GS: Would you say that that was typical in your community growing up that people would identify as an Americans first and Armenians in the second?

RD: The ones that are born here, yes.

GS: The ones that are born here ̶ but you think it is not so much the case for the recently emigrated Armenians?

RD: Yeah. I mean I would think because if they are not born here and they are not American, they are not going to ̶ I do not think they would probably think of themselves you know first as Armenian and from wherever where they have come from.

GS: Okay.

RD: But it is the Armenian that holds us together.

GS: What are your thoughts on the Armenian diaspora in America? Do you think that it a temporary entity or something that is here to stay? Do you think it is an unfortunate accident of history or something that you know, what are your thoughts on it?

RD: Well I mean it was unavoidable that, I mean, we got scattered you to all four corners. I have cousins in Aleppo, Syria and in Buenos Aires, Argentina, and Perth, Australia because you know they were escaping the killings of…they ended up you know all different places around the world. It is important ̶ I find that I feel like we are losing some of our Armenian youth as each generation goes, we are losing them to, you know, assimilating into just American culture and not being as involved in the Armenian Church or the Armenian activities. I do not know what the answer to that is. It is ̶ I see it now as Choir director at Holy Martyr’s. We have a choir that is very advanced in age and we need to get some young people in there. When I say I am one of the youngest that is not a good thing [laughs]. We have a couple of young people that come every so often, but it is difficult because a lot of them when they graduate Sunday school they go away to college and when they go away, a lot of times they do not come back. So we are losing them that way ̶

GS: What role do you see Armenian organizations are playing in maintaining the cohesiveness of the American diaspora?

RD: You mean like organizations like AGBU and Armenian Students Associations, ACYOA and thing like that?

GS: Yes, exactly those organizations.

RD: Well, certainly you know there are events and activities and ongoing cultural events, lectures, educational events whether the youth partake in it, I do not know, I do not know, you know, how many do. There are certainly offerings out there–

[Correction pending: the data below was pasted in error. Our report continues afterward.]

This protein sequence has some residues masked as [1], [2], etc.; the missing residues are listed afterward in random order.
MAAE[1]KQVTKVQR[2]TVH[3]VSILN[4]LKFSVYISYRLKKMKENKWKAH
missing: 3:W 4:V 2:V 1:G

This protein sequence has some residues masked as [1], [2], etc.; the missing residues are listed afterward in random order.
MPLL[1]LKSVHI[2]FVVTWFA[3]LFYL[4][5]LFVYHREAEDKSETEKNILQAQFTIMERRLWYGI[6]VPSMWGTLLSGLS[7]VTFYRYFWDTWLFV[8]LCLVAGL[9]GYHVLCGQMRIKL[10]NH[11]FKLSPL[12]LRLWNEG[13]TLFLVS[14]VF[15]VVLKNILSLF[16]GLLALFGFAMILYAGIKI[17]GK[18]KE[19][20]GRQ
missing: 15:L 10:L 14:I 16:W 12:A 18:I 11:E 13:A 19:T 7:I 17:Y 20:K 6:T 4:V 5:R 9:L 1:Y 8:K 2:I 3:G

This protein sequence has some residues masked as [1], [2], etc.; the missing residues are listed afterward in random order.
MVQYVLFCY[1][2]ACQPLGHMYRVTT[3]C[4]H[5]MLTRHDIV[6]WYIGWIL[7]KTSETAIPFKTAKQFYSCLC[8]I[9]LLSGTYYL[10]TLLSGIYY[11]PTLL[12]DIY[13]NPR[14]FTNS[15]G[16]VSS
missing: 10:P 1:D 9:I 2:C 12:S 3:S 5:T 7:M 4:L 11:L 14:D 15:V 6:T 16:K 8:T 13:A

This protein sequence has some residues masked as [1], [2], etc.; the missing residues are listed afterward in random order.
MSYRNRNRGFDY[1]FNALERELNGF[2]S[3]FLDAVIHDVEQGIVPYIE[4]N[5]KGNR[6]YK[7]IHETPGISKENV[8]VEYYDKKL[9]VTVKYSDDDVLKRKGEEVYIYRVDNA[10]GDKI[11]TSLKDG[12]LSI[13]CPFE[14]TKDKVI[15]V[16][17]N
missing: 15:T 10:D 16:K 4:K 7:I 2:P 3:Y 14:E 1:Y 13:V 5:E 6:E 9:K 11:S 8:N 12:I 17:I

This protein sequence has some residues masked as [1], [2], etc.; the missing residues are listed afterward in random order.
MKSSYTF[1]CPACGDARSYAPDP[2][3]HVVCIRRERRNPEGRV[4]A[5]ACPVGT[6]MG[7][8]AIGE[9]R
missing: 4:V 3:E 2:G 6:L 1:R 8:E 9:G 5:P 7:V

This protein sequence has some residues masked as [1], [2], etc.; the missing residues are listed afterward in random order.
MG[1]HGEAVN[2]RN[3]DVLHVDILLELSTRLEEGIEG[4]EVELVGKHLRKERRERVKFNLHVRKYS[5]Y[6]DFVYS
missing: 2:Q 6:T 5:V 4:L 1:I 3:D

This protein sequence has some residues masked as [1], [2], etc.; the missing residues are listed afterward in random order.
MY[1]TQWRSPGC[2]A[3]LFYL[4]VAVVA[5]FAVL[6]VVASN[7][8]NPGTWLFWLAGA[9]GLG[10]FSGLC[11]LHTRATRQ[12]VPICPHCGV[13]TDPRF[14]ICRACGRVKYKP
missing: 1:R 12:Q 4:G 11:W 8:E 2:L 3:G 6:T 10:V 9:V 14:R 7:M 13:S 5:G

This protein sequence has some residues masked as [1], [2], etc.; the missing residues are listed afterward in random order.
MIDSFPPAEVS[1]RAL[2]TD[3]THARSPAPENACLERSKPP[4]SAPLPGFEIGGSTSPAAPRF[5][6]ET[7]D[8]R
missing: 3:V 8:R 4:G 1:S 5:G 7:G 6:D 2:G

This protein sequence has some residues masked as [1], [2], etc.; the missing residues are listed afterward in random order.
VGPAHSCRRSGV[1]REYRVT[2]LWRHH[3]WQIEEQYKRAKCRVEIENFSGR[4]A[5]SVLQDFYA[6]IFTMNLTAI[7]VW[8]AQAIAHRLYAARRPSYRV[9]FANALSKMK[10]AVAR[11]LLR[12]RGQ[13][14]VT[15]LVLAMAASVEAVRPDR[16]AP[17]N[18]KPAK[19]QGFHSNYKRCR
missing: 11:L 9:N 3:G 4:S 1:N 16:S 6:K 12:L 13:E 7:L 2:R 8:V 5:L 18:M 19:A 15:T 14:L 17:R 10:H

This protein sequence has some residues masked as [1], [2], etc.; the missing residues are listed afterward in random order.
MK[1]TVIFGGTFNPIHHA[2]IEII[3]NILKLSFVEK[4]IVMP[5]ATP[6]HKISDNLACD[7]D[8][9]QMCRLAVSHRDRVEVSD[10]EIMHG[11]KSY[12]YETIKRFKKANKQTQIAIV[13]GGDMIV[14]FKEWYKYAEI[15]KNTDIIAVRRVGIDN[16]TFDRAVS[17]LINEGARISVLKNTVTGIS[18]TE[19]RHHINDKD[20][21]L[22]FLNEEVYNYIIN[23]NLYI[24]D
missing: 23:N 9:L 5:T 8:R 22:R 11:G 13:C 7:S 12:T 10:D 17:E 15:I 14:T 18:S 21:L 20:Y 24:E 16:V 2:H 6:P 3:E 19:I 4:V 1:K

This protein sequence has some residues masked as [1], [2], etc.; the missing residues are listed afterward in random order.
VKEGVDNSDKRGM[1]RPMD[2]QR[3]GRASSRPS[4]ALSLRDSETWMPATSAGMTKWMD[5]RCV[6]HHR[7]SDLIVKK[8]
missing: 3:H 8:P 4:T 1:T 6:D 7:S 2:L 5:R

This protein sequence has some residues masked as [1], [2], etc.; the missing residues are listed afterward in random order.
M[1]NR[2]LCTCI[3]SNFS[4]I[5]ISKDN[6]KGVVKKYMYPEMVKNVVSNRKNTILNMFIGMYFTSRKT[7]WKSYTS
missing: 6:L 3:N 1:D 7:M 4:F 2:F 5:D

GS: Okay, you said that growing up your father died when you were fairly young, so you and your brother raised mostly by your mother, how do you think this affected your relationship to the traditional gender roles in society?

RD: Just clarify it again what do you mean by that.

GS: What would you say your– how do you view traditional gender roles in society today and how do you–?

RD: Well, I mean my mother– I witnessed a woman who showed incredible strength. She hadn’t worked all those years and about six months prior to my father passing away, and it was a sudden death. He was not ill; it was a massive heart attack, so it was not expected. She had just gone back to work part-time. Like I said, I was fourteen, my brother was fifteen and then he passed away and this woman who you know, she did not drive a car. She had to learn how to drive a car. She had to learn how to run a household. She had to go out and get a full-time job. I mean it showed me what a strong woman can do when she has to do it. And I mean I had unbelievable respect for what she did and I have seen other you know women in similar circumstances. So, I mean– it– I certainly think that she did everything for us and gave us everything that you know, had we had a two-parent-household, you know I did not feel like I was lacking, I mean obviously I was missing my father but she picked up the rains and was able to you know–

GS: –Keep going. Okay, well thank you very much for your time, very much appreciate it.

RD: Well, happy to help you and good luck with your project.

(End of Interview)

Date of Interview



Gregory Smaldone


Ruthann Turekian Drewitz

Biographical Text

Ruthann is an active member of church; she has been a member of her Church Choir for over four decades and has earned her position as choir director. She has a Masters of Music from the Manhattan School of Music and Voice and was an opera singer by profession. Ruthann is a mother of two children; one son and one daughter.





Digital Publisher

Binghamton University

Interview Format


Rights Statement

This audio file and digital image may only be used for educational purposes. Please cite as Armenian Oral History Project, Binghamton University Libraries, Binghamton University, State University of New York. For usage beyond fair use please contact the Binghamton University Libraries for more information.


Turkey; Armenia; genocide; church; parish council; choir; traditions; food; language; Sunday school; ACYOA; AGBU; gender roles



“Ruthann Turekian Drewitz,” Digital Collections, accessed February 7, 2023,